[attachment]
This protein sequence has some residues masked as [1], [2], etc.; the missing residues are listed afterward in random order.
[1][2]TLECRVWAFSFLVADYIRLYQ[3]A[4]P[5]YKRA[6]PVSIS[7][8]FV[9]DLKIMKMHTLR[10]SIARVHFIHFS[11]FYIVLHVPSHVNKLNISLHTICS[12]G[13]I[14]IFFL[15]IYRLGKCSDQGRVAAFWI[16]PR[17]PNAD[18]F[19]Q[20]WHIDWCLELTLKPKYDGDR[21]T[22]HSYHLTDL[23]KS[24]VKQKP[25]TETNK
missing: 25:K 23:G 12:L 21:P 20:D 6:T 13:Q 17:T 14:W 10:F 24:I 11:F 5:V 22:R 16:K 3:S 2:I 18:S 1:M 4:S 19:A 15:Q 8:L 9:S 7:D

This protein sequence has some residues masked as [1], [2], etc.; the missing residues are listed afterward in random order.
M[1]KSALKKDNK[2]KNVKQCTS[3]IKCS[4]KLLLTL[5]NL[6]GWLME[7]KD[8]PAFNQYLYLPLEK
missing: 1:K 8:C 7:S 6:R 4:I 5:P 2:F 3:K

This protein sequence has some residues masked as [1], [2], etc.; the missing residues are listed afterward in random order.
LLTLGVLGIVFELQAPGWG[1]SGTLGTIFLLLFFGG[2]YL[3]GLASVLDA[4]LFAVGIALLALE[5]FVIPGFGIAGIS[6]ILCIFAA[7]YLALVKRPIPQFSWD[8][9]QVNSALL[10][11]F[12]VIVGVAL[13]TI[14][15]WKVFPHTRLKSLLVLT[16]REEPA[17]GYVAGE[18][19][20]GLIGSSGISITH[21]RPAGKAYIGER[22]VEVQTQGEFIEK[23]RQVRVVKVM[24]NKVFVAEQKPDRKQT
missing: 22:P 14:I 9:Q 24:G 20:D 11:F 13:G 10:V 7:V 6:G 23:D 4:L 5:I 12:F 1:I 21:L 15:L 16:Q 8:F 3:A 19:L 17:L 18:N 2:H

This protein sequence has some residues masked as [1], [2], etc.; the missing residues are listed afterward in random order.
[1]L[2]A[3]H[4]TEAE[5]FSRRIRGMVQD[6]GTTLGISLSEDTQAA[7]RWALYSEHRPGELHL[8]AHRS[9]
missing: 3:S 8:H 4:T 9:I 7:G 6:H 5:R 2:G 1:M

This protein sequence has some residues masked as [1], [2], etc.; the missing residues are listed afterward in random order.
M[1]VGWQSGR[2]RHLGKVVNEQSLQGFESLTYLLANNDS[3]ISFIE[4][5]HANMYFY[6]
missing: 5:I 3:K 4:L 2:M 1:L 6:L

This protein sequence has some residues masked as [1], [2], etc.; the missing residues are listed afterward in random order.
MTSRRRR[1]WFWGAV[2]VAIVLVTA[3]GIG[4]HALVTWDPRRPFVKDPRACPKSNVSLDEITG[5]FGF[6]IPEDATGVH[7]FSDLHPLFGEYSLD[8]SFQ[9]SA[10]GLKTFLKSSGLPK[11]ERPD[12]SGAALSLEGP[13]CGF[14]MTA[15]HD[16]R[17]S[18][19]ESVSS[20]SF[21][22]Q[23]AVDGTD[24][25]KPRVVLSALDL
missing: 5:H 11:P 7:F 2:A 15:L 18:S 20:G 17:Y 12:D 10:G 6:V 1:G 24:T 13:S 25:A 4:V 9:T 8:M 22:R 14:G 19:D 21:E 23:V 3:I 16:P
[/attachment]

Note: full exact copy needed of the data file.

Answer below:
This protein sequence has some residues masked as [1], [2], etc.; the missing residues are listed afterward in random order.
[1][2]TLECRVWAFSFLVADYIRLYQ[3]A[4]P[5]YKRA[6]PVSIS[7][8]FV[9]DLKIMKMHTLR[10]SIARVHFIHFS[11]FYIVLHVPSHVNKLNISLHTICS[12]G[13]I[14]IFFL[15]IYRLGKCSDQGRVAAFWI[16]PR[17]PNAD[18]F[19]Q[20]WHIDWCLELTLKPKYDGDR[21]T[22]HSYHLTDL[23]KS[24]VKQKP[25]TETNK
missing: 25:K 23:G 12:L 21:P 20:D 6:T 13:Q 17:T 14:W 10:F 24:I 11:F 5:V 22:R 16:K 3:S 2:I 18:S 1:M 4:S 19:A 15:Q 8:L 9:S 7:D

This protein sequence has some residues masked as [1], [2], etc.; the missing residues are listed afterward in random order.
M[1]KSALKKDNK[2]KNVKQCTS[3]IKCS[4]KLLLTL[5]NL[6]GWLME[7]KD[8]PAFNQYLYLPLEK
missing: 1:K 8:C 7:S 6:R 4:I 5:P 2:F 3:K

This protein sequence has some residues masked as [1], [2], etc.; the missing residues are listed afterward in random order.
LLTLGVLGIVFELQAPGWG[1]SGTLGTIFLLLFFGG[2]YL[3]GLASVLDA[4]LFAVGIALLALE[5]FVIPGFGIAGIS[6]ILCIFAA[7]YLALVKRPIPQFSWD[8][9]QVNSALL[10][11]F[12]VIVGVAL[13]TI[14][15]WKVFPHTRLKSLLVLT[16]REEPA[17]GYVAGE[18][19][20]GLIGSSGISITH[21]RPAGKAYIGER[22]VEVQTQGEFIEK[23]RQVRVVKVM[24]NKVFVAEQKPDRKQT
missing: 22:P 14:I 9:Q 24:G 20:D 11:F 13:G 10:V 7:V 6:G 23:D 4:L 5:I 12:F 1:I 21:L 15:L 16:Q 8:F 3:A 19:L 17:L 18:N 2:H

This protein sequence has some residues masked as [1], [2], etc.; the missing residues are listed afterward in random order.
[1]L[2]A[3]H[4]TEAE[5]FSRRIRGMVQD[6]GTTLGISLSEDTQAA[7]RWALYSEHRPGELHL[8]AHRS[9]
missing: 3:S 8:H 4:T 9:I 7:G 6:H 5:R 2:G 1:M

This protein sequence has some residues masked as [1], [2], etc.; the missing residues are listed afterward in random order.
M[1]VGWQSGR[2]RHLGKVVNEQSLQGFESLTYLLANNDS[3]ISFIE[4][5]HANMYFY[6]
missing: 5:I 3:K 4:L 2:M 1:L 6:L

This protein sequence has some residues masked as [1], [2], etc.; the missing residues are listed afterward in random order.
MTSRRRR[1]WFWGAV[2]VAIVLVTA[3]GIG[4]HALVTWDPRRPFVKDPRACPKSNVSLDEITG[5]FGF[6]IPEDATGVH[7]FSDLHPLFGEYSLD[8]SFQ[9]SA[10]GLKTFLKSSGLPK[11]ERPD[12]SGAALSLEGP[13]CGF[14]MTA[15]HD[16]R[17]S[18][19]ESVSS[20]SF[21][22]Q[23]AVDGTD[24][25]KPRVVLSALDL
missing: 5:H 11:P 7:F 2:A 15:L 18:S 20:G 17:Y 12:D 10:G 6:V 1:G 24:T 13:S 25:A 4:V 9:T 8:M 22:R 14:G 19:D 21:E 23:V 3:I 16:P